Chronic pain and depression often go hand in hand.When I was suffering with chronic pain, it seemed like it was the only thing that I could think about and this in itself led to depression and even more pain. You may have experienced the same thing. But, it doesn’t have to be that way. All it takes to change this non-productive and self-destructive situation is a little education, a comfortable cushion and some focused attention.
It’s important to first understand how the mind works. The workings of the mind can be likened to the grooves on a phonograph record. Each time that you think a certain thought, that thought makes a ‘groove’ in your mind. The more times you repeat that thought, the deeper the groove becomes.
When you live with chronic pain, your attention can become focused on your pain and everything in your life that relates to your pain (which is just about everything in your life). How often do you think about how much your back (fill in your own location of pain) hurts? I have found that I could go into quite a bit of detail carrying on conversations with myself about all my suffering.
After a while, I noticed that these thoughts started taking on a life of their own. No need to keep thinking about it, your mind will do it for you (kind of like a song that you can’t get out of your head).
I found (the hard way) that continually thinking about pain, only makes the pain worse, such as anything that we continuously focus on becomes sharper or clearer. Plus, the more we think about our suffering, the more depressed we become about the state we are in. Quite a mess, really. So, I decided to repair my broken record, so to speak. You can do it, too. It’s actually quite enjoyable.
Meditation Has A Positive Effect On Chronic Pain
Since our mind always carries on a dialogue anyway, why not switch it on a more positive track and convince it to play a better song? One of the ways that I do this is through meditation, which re-focuses the attention to a positive, constructive thought or series of words.
If you are a neophyte to the art of meditation, you may ask; how is this done? Simply said; first you must find a quiet place where you will not be disturbed. Sit in a comfortable position. You may have seen pictures of ‘turbaned’ men sitting in the crossed-legged position, but the turban is not mandatory (chuckle) and the crossed-legs may be awkward for a chronic pain sufferer. Neither is necessary in order to achieve results. Instead, try using a cushioned chair with a high back so that you can sit comfortably with your spine straight and your head resting upright against the back of the chair.
Next, close your eyes and focus your attention. The most important thing to remember is that you focus your attention on something positive, as it does no good to sit in a comfortable chair and then deliberate on your misery. Your positive thought can be something as simple as a pleasant scene in nature or an enjoyable memory.
If you would like to get more structured in your practice, such as repeating a specific mantra (a syllable or words containing mystical potential), there are many methods of meditation to choose from. Your neighborhood health-food market or book store probably carries numerous magazines and books on the subject. The important thing is to pick a method of meditation that resonates with you.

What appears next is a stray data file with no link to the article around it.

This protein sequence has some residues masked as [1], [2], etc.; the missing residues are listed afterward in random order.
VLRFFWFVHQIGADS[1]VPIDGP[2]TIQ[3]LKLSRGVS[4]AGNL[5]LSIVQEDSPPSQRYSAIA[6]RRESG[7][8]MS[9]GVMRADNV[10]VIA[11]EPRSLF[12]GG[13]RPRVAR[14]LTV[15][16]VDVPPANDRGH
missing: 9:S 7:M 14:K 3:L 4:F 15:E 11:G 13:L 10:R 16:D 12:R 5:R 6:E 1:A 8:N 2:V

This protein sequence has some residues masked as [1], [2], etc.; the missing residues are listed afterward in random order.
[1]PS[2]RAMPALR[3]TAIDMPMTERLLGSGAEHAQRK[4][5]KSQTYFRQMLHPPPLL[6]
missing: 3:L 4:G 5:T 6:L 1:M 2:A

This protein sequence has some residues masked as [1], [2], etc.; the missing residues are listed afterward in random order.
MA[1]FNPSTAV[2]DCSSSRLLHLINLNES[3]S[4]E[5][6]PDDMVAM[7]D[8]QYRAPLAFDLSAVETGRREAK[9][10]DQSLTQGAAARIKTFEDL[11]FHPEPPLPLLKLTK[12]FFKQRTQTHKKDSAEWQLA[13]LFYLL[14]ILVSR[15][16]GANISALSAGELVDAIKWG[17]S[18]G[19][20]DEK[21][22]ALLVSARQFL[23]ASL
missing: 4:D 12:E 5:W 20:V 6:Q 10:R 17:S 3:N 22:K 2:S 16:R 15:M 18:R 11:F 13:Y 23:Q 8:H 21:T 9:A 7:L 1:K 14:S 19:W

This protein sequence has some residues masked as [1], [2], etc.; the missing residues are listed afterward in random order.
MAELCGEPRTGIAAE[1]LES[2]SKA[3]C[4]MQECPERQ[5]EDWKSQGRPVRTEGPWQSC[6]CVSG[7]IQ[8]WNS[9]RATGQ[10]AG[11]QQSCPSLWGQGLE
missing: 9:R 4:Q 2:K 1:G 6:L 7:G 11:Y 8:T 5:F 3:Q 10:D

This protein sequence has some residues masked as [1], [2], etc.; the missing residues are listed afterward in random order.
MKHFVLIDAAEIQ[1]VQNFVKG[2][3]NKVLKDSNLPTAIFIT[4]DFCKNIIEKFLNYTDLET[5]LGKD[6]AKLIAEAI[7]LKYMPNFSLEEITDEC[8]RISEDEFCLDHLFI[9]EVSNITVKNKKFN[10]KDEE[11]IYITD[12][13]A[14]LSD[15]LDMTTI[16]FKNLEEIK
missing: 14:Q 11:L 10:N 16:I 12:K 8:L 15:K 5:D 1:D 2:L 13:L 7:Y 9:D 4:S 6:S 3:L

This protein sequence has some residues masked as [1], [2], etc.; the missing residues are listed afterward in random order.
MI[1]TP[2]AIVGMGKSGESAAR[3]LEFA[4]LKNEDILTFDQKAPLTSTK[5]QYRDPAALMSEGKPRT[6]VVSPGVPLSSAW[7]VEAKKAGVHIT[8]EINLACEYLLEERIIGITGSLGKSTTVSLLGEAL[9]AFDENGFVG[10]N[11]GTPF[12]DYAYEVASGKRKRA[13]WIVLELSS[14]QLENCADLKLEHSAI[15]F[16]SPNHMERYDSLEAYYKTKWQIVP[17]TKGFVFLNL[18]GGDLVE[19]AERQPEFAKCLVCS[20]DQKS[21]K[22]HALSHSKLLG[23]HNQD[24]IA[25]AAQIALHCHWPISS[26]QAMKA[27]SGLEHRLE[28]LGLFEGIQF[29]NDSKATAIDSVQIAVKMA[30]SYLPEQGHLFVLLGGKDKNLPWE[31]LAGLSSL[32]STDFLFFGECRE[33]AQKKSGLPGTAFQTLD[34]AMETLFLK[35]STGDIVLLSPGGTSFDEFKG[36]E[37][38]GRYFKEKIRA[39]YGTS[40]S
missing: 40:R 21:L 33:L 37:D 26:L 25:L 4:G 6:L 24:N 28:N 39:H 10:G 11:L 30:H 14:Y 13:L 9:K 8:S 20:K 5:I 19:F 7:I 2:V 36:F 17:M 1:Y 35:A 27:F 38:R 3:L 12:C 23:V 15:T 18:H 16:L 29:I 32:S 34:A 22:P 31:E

Meditation effects chronic pain is a positive way.
With practice, your attention will become stronger and more focused on your positive thought or mantra. In time, not only will you find that you can take your attention off your pain, (thereby reducing its negative effects on the quality of your life), you may also find that you have acquired some other skills such as more patience, perseverance, strength, composure, clearer thinking and a happier outlook on life. Chronic pain and depression often go hand in hand. By spending a little time every day practicing meditation, you can break that link and send depression packing.
And there’s a good video on YouTube titled “Chronic Pain Management Guided Meditation“. At about 9 minutes long, all you have to do is sit down and let it guide you through a meditation.
While I recommend meditation as a technique for releasing the stress of living with chronic pain, what would be even better would be ending your chronic pain once and for all. Professor /Dr. Rothbart has discovered two abnormal foot structures which cause chronic muscle and joint pain in millions of people. He’s also developed the only known therapy that addresses these foot structures and end chronic pain.
As you learn more about this innovative therapy, you may find that addressing and effectively treating your foot structure may be the missing link to ending your long time battle with unrelenting muscle and joint pain.
To find out if you may have an inherited, abnormal foot structure,click here to take the Rothbarts Foot Questionnaire.
If you have questions about what’s involved in being treated with Rothbart Proprioceptive Therapy, see our FAQ (Frequently Asked Questions) Page.
To find out how former chronic pain sufferers eliminated their pain, read Patient Testimonials on Professor/Dr. Rothbart’s patient website.
Assistant to Professor/Dr. Rothbart